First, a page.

Starlings lead me through the hills,
only to vanish; sunlight shrouds
itself in passing clouds, cracks of mystery,
the lung-luring air of a November afternoon
sucks me into a black hole, I’m lost
in a caravan of thoughts, I murmur
a mantra that does not soothe, cannot move
me as I envision their flight, each skein
a muscle memory, a dance
that murmurates like mountain air.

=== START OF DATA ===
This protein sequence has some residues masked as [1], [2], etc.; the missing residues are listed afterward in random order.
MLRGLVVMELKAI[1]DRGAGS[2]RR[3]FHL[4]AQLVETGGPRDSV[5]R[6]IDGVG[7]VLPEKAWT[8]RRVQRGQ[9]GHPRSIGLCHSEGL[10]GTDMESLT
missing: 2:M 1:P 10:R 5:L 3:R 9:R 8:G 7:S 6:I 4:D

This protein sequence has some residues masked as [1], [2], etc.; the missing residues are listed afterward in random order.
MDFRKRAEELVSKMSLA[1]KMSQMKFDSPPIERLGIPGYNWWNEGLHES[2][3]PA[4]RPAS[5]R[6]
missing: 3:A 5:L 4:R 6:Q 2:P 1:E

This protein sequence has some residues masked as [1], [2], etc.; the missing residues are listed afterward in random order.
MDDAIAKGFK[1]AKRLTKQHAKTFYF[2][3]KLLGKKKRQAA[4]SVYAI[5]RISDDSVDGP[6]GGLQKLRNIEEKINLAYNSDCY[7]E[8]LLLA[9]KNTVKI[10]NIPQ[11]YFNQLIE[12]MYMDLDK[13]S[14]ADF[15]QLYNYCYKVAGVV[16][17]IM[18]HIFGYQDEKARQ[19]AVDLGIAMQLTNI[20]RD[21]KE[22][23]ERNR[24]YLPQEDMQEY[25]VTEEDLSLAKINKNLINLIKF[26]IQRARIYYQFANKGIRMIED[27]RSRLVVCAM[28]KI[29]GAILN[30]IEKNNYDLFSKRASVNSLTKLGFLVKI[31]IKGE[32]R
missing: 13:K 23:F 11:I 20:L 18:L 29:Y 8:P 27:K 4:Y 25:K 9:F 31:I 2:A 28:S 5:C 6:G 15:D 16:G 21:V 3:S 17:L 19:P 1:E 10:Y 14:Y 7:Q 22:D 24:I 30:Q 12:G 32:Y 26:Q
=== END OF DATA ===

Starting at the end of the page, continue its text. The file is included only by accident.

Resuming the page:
Subsumed by rays of sunlight;
I’m neither wave nor particle,
neither person nor angel.
Wings of vapor start to sprout,
flush against my scapula.
Rooted to the earth, I stand
waiting for these birds to return; waiting
for one black-eyed starling to beckon.
Adina Kopinsky is an emerging poet living in Israel with her husband and three sons. She has work published or forthcoming in Rust + Moth, SWWIM Every Day, and Glass: A Journal of Poetry, among other publications.